With Janmashtami tomorrow, the city is festooned with banners announcing dahi handis running into lakhs of rupees. Mandals are in overdrive as the clock is ticking on, and dahi handi practice sessions are on in full swing in all corners of the city. Climbing pyramids and breaking handis is a Mumbai tradition but all too often, we see young men and women — now that all-girl groups have also forayed into arena — are grievously injured in practice sessions or on Janmashthami when their pyramid collapses. A couple of years ago, two participants died.

Mandals in their zeal to set new records and outdo each other keep adding layers to pyramids and see how high they can go. Unfortunately, they are not equally zealous in ensuring safety measures. It should be made mandatory that mandals have a minimum safety code for dahi handi practice and on the day itself. Political outfits pouring money into dahi handi celebrations need to crack the whip there — no safety, no money, so that all the pyramids get their house in order.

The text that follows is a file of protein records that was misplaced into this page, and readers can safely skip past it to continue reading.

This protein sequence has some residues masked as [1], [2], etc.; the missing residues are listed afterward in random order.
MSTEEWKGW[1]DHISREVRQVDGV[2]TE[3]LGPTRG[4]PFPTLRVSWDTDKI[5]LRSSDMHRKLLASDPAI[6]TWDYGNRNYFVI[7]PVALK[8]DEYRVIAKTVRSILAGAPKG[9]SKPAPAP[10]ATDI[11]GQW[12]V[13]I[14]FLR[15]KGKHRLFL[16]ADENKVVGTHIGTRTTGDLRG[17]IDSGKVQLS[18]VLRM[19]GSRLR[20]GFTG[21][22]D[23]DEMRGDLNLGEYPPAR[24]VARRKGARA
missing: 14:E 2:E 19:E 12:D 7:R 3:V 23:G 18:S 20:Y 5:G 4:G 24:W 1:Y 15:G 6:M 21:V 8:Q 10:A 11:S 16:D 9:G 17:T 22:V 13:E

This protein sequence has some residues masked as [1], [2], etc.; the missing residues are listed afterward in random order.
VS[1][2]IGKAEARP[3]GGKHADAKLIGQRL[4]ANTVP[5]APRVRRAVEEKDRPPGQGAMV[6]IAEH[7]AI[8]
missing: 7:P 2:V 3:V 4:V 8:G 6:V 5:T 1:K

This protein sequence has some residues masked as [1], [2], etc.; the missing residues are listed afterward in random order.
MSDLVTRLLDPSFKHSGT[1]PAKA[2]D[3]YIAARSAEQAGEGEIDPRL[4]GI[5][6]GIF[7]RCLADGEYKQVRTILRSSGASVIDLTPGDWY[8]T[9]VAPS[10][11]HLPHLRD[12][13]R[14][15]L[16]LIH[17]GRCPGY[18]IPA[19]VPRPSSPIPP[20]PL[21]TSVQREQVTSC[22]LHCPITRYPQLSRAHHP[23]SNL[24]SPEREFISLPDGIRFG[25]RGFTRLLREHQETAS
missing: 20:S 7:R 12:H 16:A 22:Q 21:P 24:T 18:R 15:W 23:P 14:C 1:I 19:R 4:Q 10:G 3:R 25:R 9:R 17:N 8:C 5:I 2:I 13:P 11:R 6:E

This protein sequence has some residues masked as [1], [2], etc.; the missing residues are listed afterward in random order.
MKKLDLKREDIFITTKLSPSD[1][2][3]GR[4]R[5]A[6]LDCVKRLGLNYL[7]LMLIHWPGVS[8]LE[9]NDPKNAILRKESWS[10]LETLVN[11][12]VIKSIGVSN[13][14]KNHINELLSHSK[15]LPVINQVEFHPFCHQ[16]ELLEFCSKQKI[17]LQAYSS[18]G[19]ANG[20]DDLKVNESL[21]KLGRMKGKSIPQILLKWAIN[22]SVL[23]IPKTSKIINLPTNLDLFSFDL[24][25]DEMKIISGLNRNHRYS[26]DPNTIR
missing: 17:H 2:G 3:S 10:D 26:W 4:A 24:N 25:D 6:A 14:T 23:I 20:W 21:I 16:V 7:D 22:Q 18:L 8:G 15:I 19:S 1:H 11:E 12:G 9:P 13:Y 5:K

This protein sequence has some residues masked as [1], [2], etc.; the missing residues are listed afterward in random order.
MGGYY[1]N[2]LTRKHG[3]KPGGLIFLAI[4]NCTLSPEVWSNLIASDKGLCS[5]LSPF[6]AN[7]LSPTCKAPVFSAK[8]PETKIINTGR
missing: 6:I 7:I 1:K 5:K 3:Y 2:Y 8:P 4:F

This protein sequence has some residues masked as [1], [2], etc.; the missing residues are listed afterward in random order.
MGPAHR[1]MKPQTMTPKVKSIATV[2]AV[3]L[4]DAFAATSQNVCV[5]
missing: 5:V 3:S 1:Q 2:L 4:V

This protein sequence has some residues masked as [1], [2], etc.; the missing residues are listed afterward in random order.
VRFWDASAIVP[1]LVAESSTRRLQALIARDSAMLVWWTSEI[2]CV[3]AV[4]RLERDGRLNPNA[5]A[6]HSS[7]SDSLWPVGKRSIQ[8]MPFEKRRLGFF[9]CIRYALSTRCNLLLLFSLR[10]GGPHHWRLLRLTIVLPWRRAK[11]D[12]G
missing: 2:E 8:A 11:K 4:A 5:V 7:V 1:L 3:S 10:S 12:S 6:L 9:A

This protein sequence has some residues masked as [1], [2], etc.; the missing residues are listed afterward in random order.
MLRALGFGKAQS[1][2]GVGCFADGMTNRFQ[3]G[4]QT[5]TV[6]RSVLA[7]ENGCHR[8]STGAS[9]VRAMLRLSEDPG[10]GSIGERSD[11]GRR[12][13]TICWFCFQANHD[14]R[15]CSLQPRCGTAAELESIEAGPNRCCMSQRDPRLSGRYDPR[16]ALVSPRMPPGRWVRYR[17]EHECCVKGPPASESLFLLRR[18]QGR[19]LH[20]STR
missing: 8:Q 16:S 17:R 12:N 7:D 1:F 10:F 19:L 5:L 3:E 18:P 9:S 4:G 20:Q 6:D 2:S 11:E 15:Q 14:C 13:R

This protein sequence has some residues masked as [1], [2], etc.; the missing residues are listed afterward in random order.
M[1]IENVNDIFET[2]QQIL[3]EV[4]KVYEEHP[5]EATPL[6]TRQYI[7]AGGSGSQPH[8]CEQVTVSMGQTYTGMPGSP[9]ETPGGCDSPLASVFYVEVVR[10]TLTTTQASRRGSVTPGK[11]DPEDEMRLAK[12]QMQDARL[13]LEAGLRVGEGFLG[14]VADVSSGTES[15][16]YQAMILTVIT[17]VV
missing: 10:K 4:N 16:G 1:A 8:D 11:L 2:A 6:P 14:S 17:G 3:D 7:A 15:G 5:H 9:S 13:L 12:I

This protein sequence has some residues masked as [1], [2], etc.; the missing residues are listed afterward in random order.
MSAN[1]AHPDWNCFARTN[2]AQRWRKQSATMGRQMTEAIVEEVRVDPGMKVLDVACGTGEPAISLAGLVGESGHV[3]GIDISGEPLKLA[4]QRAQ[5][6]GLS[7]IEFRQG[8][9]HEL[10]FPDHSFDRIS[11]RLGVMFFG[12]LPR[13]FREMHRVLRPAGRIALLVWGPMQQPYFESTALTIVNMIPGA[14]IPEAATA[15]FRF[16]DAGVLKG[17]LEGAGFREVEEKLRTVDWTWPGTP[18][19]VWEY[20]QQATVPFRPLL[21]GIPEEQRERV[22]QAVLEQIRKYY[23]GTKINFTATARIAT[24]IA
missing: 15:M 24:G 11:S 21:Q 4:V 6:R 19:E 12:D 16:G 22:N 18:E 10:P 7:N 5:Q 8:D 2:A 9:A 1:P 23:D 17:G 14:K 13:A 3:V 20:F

We need to have foam (or other hi-tech material) mats cushioning the ground where the pyramid practices, so that the participants are cushioned if and when they fall. Even safety gear like helmets for all participants and knee, elbow guards should be made available and the climbers must avail of them. Falling from a height of 5 to 10 metres can be devastating and in extreme cases, deadly, as we have already seen. It is shocking that we have not learnt from past mistakes and stipulated that that dahi handi take place with caution and minimum margin for injury.

Posters that boast of the biggest or the richest dahi handi ever, should also talk about all the precautions taken during practice and what a premium they put on careful climbing. Dahi handi is tradition, fun and a part of the fabric of the city. Let us mark Janmashtami with joy and responsibility.